SACROLIAC (SI) JOINT FUSION
About the Sacroiliac (S) Joint
The sacroiliac joints are strong joints (or articulations) between the bottom-most triangular bone of your spine, called the sacrum, and the ilium sections of the pelvis (the sections of the pelvis you put your hands on when you “put your hands on your hips”).
The Function of the Sacroiliac Joint
The function of the sacroiliac joint is both shock absorption (depending on the joint’s possible amount of movement) and torque conversion, to transfer movement in your lower body up to your spine.
Your sacroiliac joints act a lot like the suspension system in a car – they absorb your body’s daily dose of steps, jolts and bumps, and provide you with stability.
POTENTIAL SACROILIAC JOINT ISSUES
Why Sacroiliac (SI) Joint Dysfunction May Occur
Common Causes of Sacroiliac (SI) Joint Problems
- Injuries (a fall, car accident, or even a simple misstep)
- Pregnancy (the ligaments that allow the SI joint to stretch to allow for delivery may remain loose, post-pregnancy)
- Anatomic variation (such as uneven leg length or scoliosis)
- Prior lumbar surgery (fusion of the lumbar spine changes its natural movement and ability to absorb shock)
- Inflammatory joint disease (sacroiliitis)
The Difference Between Sacroiliac Joint Dysfunction and Inflammation
- Sacroiliac joint dysfunction refers to pain in the sacroiliac joint region due to abnormal movement in the sacroiliac joint – either too much movement, or too little. This abnormal joint movement typically results in inflammation of the sacroiliac joint.
- Sacroiliac joint inflammation, called sacroiliitis, describes inflammation in the sacroiliac joint. Sacroiliac joint inflammation may or may not be caused by sacroiliac joint dysfunction.
Why Sacroiliac Joint Dysfunction or Inflammation May Cause Pain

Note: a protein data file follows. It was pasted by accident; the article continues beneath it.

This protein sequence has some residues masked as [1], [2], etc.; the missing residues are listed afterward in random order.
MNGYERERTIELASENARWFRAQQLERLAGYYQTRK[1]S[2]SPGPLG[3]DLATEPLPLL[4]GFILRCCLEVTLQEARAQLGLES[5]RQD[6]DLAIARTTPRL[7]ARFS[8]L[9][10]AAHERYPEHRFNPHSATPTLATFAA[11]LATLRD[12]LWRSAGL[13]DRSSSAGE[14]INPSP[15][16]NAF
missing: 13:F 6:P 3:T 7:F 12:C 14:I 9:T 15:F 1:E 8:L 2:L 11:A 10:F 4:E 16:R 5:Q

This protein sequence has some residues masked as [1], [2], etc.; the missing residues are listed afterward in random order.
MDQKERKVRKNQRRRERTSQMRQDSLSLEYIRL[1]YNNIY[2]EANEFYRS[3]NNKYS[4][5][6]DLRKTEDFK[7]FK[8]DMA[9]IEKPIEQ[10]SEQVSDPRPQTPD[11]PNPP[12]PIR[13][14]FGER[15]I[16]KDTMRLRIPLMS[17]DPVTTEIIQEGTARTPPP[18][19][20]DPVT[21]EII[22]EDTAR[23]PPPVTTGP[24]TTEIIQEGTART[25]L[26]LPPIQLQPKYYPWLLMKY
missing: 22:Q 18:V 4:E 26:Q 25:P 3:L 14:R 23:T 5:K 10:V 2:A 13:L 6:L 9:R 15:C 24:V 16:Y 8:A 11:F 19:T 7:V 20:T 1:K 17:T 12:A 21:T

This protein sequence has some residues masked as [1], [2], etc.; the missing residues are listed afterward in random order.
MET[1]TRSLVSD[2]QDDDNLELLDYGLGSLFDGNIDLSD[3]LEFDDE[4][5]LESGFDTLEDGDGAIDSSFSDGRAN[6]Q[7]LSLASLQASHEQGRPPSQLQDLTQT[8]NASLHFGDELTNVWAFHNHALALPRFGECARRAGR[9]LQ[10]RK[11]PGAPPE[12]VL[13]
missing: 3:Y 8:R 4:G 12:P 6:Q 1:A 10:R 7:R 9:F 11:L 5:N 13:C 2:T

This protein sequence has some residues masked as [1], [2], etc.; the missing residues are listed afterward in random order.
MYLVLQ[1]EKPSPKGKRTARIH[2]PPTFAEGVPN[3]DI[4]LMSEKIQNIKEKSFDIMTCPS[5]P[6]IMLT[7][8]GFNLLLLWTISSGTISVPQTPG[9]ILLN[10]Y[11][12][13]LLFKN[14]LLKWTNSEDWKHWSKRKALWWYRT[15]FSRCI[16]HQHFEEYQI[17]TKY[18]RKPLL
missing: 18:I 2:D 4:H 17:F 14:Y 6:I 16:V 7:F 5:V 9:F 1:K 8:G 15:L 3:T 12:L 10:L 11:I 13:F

Common Symptoms of Sacroiliac Joint Dysfunction or Inflammation
- Pain in your low back, buttocks and/or legs
- Pain or discomfort performing common daily activities that require your pelvis to pivot, like getting in and out of bed, walking up or down stairs or even turning in a chair
- Difficulty sitting or lying down – especially if you experience an ache on one side of your body so painful it requires shifting your weight to the other side to gain relief
SACROILIAC JOINT DYSFUNCTION DIAGNOSIS
Diagnosing Sacroiliac Joint Dysfunction or Inflammation
The Challenge of Diagnosing Sacroiliac Joint Dysfunction and/or Inflammation
Connection between low back pain and sacroiliac (SI) joint dysfunction or inflammation
SACROILIAC JOINT DYSFUNCTION TREATMENT
Nonsurgical Treatment for Sacroiliac Joint Dysfunction and/or Inflammation
- Short-term rest – refraining from intense physical activity, twisting, turning or bending
- Medications – potentially including pain medicines, anti-inflammatory drugs, steroid injections, antibiotics, or radio wave nerve treatment
- Physical therapy – exercises to stretch and strengthen muscles of the lower back and/or the motion of the sacroiliac joint
- Preventive therapy – regular exercise, weight loss, and proper techniques for lifting
Surgical Treatment for Sacroiliac (SI) Joint Dysfunction and/or Inflammation
The SImmetry® Sacroiliac Joint Fusion System™
True Sacroiliac (SI) Joint Fusion
- Decortication – preparing the bone surface to trigger the body’s natural healing response
- Bone grafting – filling the space between bones with material bone may grow across
- Fixation – placing threaded implants that prevent the joint from moving during the healing process
Difference Between the SImmetry Sacroiliac Joint Fusion System and Other SI Joint Surgical Fusion Processes
- Minimal incision size
- Immediate post-operative stabilization
- True bone fusion, by creating the conditions that ensures bony growth across the SI joint
- Potential for a rapid recovery
TO LEARN MORE
Rx Only. Please consult a physician to review all indication, contraindications, warnings and precautions.
- Simopoulos TT et al. (2012) A systematic Evaluation of Prevalence and Diagnostic Accuracy of Sacroiliac Joint Interventions. Pain Physician; 15:E305-E344
- Cohen SP et al. (2013) Sacroiliac Joint Pain: A Comprehensive Review of Epidemiology, Diagnosis and Treatment. Expert Rev Neurother; 13(1):99-116
- DePalma MJ et al. (2011) Etiology of Chronic Low Back Pain in Patients Having Undergone Lumbar Fusion. Pain Medicine; 12:732-739
Contact Us - if you have more questions!
Inflammation, normal wear and tear, or even a single incident or accident can damage your SI joint, affecting their slight normal movement and creating chronic and often debilitating low back pain.